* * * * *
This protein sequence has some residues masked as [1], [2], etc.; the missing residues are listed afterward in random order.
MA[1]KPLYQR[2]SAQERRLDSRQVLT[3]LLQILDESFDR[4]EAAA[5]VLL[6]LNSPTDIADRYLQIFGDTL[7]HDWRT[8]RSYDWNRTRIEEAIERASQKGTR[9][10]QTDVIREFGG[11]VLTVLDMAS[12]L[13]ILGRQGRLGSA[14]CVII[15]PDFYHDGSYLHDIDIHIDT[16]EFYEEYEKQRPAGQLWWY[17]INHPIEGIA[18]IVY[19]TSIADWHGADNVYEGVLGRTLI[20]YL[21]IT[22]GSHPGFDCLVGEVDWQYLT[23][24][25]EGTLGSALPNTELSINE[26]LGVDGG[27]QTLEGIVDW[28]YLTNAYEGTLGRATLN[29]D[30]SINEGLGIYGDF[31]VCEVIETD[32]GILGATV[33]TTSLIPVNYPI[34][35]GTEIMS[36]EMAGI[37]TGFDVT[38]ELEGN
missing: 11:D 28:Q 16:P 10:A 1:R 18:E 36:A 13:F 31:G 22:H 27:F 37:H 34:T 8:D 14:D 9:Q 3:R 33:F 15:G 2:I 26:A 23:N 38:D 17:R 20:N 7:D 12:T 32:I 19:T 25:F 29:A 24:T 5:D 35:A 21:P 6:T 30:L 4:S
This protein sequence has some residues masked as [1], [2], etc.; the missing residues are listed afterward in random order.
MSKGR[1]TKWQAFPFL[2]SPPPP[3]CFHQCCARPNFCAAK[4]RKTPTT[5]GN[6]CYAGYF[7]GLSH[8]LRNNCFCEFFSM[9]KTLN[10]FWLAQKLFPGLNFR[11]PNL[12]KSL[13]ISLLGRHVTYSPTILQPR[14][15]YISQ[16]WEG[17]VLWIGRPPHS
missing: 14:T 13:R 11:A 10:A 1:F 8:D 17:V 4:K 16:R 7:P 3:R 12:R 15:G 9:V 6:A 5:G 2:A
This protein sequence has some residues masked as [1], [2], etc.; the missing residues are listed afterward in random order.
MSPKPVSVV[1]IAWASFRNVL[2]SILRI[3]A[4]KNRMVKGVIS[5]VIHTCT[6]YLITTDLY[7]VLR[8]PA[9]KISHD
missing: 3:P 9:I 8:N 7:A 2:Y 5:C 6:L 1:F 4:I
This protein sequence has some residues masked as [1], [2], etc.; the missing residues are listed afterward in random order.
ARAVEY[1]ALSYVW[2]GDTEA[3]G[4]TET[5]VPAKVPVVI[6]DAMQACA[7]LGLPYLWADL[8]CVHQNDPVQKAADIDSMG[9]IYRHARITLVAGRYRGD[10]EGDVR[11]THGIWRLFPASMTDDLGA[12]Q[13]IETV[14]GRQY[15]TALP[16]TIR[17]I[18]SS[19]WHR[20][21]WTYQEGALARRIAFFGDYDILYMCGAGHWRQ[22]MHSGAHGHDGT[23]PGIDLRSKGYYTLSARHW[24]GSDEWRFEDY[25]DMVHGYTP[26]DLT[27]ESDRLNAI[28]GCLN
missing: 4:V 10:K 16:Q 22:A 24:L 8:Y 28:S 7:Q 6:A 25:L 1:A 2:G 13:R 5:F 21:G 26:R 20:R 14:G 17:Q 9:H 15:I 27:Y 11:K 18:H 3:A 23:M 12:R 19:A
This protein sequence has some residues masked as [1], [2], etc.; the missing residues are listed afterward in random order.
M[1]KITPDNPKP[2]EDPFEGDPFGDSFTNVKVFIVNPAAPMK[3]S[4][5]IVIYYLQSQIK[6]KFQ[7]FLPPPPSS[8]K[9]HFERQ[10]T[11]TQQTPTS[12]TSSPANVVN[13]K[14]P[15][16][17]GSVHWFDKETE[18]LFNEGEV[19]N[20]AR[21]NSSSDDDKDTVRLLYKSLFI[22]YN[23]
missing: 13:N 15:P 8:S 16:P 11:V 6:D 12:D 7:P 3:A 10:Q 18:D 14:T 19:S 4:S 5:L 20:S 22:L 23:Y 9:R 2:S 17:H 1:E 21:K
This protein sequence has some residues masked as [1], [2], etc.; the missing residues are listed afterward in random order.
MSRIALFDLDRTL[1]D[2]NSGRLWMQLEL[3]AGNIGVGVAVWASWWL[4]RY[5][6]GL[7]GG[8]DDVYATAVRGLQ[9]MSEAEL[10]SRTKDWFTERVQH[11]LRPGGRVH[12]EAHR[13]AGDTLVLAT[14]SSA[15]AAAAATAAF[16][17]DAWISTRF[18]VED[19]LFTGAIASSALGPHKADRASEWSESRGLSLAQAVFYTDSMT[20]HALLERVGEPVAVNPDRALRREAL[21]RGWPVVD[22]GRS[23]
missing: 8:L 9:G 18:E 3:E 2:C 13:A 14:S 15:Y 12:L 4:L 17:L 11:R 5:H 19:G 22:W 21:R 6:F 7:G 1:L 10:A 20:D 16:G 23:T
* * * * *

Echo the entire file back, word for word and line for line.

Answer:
This protein sequence has some residues masked as [1], [2], etc.; the missing residues are listed afterward in random order.
MA[1]KPLYQR[2]SAQERRLDSRQVLT[3]LLQILDESFDR[4]EAAA[5]VLL[6]LNSPTDIADRYLQIFGDTL[7]HDWRT[8]RSYDWNRTRIEEAIERASQKGTR[9][10]QTDVIREFGG[11]VLTVLDMAS[12]L[13]ILGRQGRLGSA[14]CVII[15]PDFYHDGSYLHDIDIHIDT[16]EFYEEYEKQRPAGQLWWY[17]INHPIEGIA[18]IVY[19]TSIADWHGADNVYEGVLGRTLI[20]YL[21]IT[22]GSHPGFDCLVGEVDWQYLT[23][24][25]EGTLGSALPNTELSINE[26]LGVDGG[27]QTLEGIVDW[28]YLTNAYEGTLGRATLN[29]D[30]SINEGLGIYGDF[31]VCEVIETD[32]GILGATV[33]TTSLIPVNYPI[34][35]GTEIMS[36]EMAGI[37]TGFDVT[38]ELEGN
missing: 11:D 28:Q 16:P 10:A 1:R 18:E 36:A 13:F 31:G 22:H 27:F 37:H 34:T 8:D 14:D 9:Q 3:R 33:F 15:G 2:I 26:A 23:N 38:D 17:R 20:N 7:D 12:T 32:I 19:T 25:F 29:A 24:T 5:D 35:A 21:P 6:T 30:L 4:S
This protein sequence has some residues masked as [1], [2], etc.; the missing residues are listed afterward in random order.
MSKGR[1]TKWQAFPFL[2]SPPPP[3]CFHQCCARPNFCAAK[4]RKTPTT[5]GN[6]CYAGYF[7]GLSH[8]LRNNCFCEFFSM[9]KTLN[10]FWLAQKLFPGLNFR[11]PNL[12]KSL[13]ISLLGRHVTYSPTILQPR[14][15]YISQ[16]WEG[17]VLWIGRPPHS
missing: 14:T 13:R 11:A 10:A 1:F 8:D 17:V 4:K 16:R 7:P 3:R 12:R 15:G 9:V 6:A 5:G 2:A
This protein sequence has some residues masked as [1], [2], etc.; the missing residues are listed afterward in random order.
MSPKPVSVV[1]IAWASFRNVL[2]SILRI[3]A[4]KNRMVKGVIS[5]VIHTCT[6]YLITTDLY[7]VLR[8]PA[9]KISHD
missing: 3:P 9:I 8:N 7:A 2:Y 5:C 6:L 1:F 4:I
This protein sequence has some residues masked as [1], [2], etc.; the missing residues are listed afterward in random order.
ARAVEY[1]ALSYVW[2]GDTEA[3]G[4]TET[5]VPAKVPVVI[6]DAMQACA[7]LGLPYLWADL[8]CVHQNDPVQKAADIDSMG[9]IYRHARITLVAGRYRGD[10]EGDVR[11]THGIWRLFPASMTDDLGA[12]Q[13]IETV[14]GRQY[15]TALP[16]TIR[17]I[18]SS[19]WHR[20][21]WTYQEGALARRIAFFGDYDILYMCGAGHWRQ[22]MHSGAHGHDGT[23]PGIDLRSKGYYTLSARHW[24]GSDEWRFEDY[25]DMVHGYTP[26]DLT[27]ESDRLNAI[28]GCLN
missing: 4:V 10:K 16:Q 22:A 24:L 8:Y 28:S 7:Q 6:A 25:L 1:A 2:G 13:R 5:F 21:G 26:R 20:R 14:G 17:Q 9:H 15:I 27:Y 11:K 18:H 3:A 23:M 12:R 19:A
This protein sequence has some residues masked as [1], [2], etc.; the missing residues are listed afterward in random order.
M[1]KITPDNPKP[2]EDPFEGDPFGDSFTNVKVFIVNPAAPMK[3]S[4][5]IVIYYLQSQIK[6]KFQ[7]FLPPPPSS[8]K[9]HFERQ[10]T[11]TQQTPTS[12]TSSPANVVN[13]K[14]P[15][16][17]GSVHWFDKETE[18]LFNEGEV[19]N[20]AR[21]NSSSDDDKDTVRLLYKSLFI[22]YN[23]
missing: 13:N 15:P 8:S 16:P 11:V 6:D 12:D 7:P 3:A 10:Q 18:D 14:T 19:S 4:S 5:L 20:S 22:L 23:Y 9:R 2:S 17:H 1:E 21:K
This protein sequence has some residues masked as [1], [2], etc.; the missing residues are listed afterward in random order.
MSRIALFDLDRTL[1]D[2]NSGRLWMQLEL[3]AGNIGVGVAVWASWWL[4]RY[5][6]GL[7]GG[8]DDVYATAVRGLQ[9]MSEAEL[10]SRTKDWFTERVQH[11]LRPGGRVH[12]EAHR[13]AGDTLVLAT[14]SSA[15]AAAAATAAF[16][17]DAWISTRF[18]VED[19]LFTGAIASSALGPHKADRASEWSESRGLSLAQAVFYTDSMT[20]HALLERVGEPVAVNPDRALRREAL[21]RGWPVVD[22]GRS[23]
missing: 8:L 9:G 18:E 3:E 2:C 13:A 14:S 15:Y 12:L 4:L 17:L 11:R 5:H 19:G 22:W 21:R 6:F 7:G 1:L 10:A 20:D 16:G 23:T